General Motors teased consumers two years ago when it showed off a Chevrolet Volt decked out with 4G LTE connectivity. More details were finally unveiled this month at the Consumer Electronics Show in Las Vegas: the 2015 Chevy Volt will have a 4G LTE option and will offer consumers an as-yet-unpriced option with much faster wireless internet connection and more smartphone apps. GM's OnStar has teamed up with AT&T to come up with several mobile apps alongside the roadside assistance.
Not only can you find any public charging and alt-fuel station from a user-friendly source, you can also view it on your iPhone and iPad. The US Department of Energy (DOE) has launched a new mobile app so drivers can find any green fuel you can think of – biodiesel (B20), electricity, ethanol (E85), hydrogen, natural gas and propane – at nearly 12,750 stations in the US.
Chevrolet has added the Volt to its list of 2014 vehicles that will have Chevrolet MyLink with Siri available for iPhone users looking for infotainment perks and freedom from distracted driving. Siri Eyes Free Integration will also be available on the 2014 Camaro, Cruze, Equinox, Malibu and SS.
As an evolution and improvement of its OnStar technology, General Motors has announced that it will be expanding the RemoteLink Mobile App on most 2014 model year Chevrolet, Buick, GMC and Cadillac vehicles. The new, aptly named RemoteLink Key Fob Services will allow users to remotely operate all of the same systems as the car's key fob, including locking and unlocking the doors and remote starting (on vehicles equipped with a factory remote starter) using a smartphone.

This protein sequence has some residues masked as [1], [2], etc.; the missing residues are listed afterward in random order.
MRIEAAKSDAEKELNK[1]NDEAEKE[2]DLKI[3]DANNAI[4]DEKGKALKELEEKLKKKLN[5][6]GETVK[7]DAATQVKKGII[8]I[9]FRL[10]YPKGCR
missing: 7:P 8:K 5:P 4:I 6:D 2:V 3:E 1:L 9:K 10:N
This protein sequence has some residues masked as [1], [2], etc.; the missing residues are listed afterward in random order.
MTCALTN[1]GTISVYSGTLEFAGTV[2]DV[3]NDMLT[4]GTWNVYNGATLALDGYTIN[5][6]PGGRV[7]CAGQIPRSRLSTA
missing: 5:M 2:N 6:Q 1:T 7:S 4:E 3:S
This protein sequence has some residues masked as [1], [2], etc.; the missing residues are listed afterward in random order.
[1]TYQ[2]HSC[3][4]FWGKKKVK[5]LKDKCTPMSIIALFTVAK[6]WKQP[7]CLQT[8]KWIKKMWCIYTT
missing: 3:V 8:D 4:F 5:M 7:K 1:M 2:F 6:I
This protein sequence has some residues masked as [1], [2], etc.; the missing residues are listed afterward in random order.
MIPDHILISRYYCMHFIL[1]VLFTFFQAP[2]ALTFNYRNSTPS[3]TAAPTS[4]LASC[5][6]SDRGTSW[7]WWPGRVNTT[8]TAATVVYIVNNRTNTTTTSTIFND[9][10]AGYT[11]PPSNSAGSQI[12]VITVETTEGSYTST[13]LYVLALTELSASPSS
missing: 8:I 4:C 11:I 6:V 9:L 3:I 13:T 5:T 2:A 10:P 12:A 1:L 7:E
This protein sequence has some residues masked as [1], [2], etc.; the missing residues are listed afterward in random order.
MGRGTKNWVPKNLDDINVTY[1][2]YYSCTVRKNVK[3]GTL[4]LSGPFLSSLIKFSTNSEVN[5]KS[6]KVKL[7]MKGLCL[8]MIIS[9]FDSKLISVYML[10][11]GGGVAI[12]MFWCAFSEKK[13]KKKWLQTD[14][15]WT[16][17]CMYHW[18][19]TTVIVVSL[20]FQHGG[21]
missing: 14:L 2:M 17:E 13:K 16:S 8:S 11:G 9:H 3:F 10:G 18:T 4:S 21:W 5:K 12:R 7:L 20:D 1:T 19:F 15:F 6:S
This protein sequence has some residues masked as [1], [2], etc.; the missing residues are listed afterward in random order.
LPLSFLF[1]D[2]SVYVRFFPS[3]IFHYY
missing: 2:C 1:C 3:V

Electric vehicle carsharing is getting major buy-in from Zipcar, Car2go, and others. What about EV owners? Automotive supplier Continental thinks there's a technology that could revolutionize spontaneous rental of shared cars – a smartphone app!
Ford used the occasion of CES to announce that the Ford Developer Program, the automaker's own app developer program, would be open to anyone wanting to participate. Ford will provide its software developer kit to registered software writers who will then have access to code libraries and documentation to allow them to write apps to "enable two-way communication between mobile apps" and Sync-equipped Ford vehicles "including voice commands from the driver."
The average EV user drives 1,050 miles per month and spends around $30 dollars in charging costs, saves around $75 per month in fuel costs and sheds 360 pounds of CO2 emissions compared to "regular" drivers. Want to know the top three electric vehicle-ready cities in North America? Portland, Dallas, and Nashville.
In-car infotainment and emergency aids like Sync, OnStar, COMAND and iDrive might be the pin-ups who get the boys' attention, but there's another beauty in the corner quietly adding features and getting into better shape: Lexus Enform. Toyota's luxury brand hasn't put the bullhorn to work for Enform, and you can't find it in any Toyota yet, but it's still hard at work on the system.